Indiana Receives Grants for Endangered Species Conservation
Indiana has been awarded grants totaling more than $1.4 million to conserve endangered species. The two grants from the U.S. Fish and Wildlife Service include $587,000 for Indiana bat conservation and $850,000 for least tern conservation. Many other wildlife species are expected to benefit from the projects.
Indiana Department of Natural Resources forestry and wildlife experts will utilize the $587,000 grant to develop Indiana bat conservation initiatives on the 150,000-acre state forest system. This proactive endangered species plan will address Indiana bat habitat and population issues on all of Indiana’s 10 state forest administrative units.
During the past 25 years, the population of Indiana bats has declined by about 50 percent. The species is dependent on forest land and caves for survival.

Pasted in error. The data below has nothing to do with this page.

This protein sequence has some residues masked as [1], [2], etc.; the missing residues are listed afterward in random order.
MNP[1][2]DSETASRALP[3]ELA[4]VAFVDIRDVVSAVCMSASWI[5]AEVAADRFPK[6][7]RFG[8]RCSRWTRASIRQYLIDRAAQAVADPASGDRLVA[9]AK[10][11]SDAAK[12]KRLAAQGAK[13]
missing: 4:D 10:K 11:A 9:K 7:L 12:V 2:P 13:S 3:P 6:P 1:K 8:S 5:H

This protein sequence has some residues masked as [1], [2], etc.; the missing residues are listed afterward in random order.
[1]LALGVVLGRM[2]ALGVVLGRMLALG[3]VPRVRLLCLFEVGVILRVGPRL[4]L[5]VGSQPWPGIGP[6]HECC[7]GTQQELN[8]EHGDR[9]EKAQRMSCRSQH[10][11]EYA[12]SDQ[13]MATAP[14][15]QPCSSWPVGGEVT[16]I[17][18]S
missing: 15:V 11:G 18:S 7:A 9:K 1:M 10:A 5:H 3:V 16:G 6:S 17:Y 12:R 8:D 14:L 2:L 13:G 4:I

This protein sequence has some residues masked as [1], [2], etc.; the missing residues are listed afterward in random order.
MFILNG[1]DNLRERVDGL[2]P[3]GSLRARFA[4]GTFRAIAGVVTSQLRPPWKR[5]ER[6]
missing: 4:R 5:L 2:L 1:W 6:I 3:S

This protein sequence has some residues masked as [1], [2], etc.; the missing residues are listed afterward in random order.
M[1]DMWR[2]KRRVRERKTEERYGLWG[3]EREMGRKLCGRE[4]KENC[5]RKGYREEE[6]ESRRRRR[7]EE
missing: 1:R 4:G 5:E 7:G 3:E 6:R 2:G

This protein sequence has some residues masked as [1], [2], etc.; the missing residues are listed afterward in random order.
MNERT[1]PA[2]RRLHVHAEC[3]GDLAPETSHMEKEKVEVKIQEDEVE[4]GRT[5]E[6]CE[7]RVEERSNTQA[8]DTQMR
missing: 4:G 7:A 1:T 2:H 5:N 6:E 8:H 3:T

“This initiative will be the first of its kind in the country,” said Burnell Fischer, Indiana state forester. “It will serve as a model for conserving species on actively managed, harvested forest.”
The $850,000 grant will be used to acquire least tern nesting habitat and support a plan developed by Cinergy to protect the endangered shorebird. Least terns nest adjacent to Cinergy’s Gibson Generating Station in Gibson County. The nesting colony is one of two known to nest east of the Mississippi River.
Least terns are water birds. They are primarily white with a distinguishing forked tail. Their bill is sharp-pointed with a black tip. Least terns eat small fish and crustaceans by hovering and plunging headfirst into the water.
The grants were awarded through the U.S. Fish and Wildlife Service’s Habitat Conservation Planning Assistance and Land Acquisition Grant programs. The grants support up to 75 percent of the cost of habitat planning activities and land acquisition for federally endangered species. The programs were developed to help reduce conflicts between the conservation of threatened and endangered species and land development and use.
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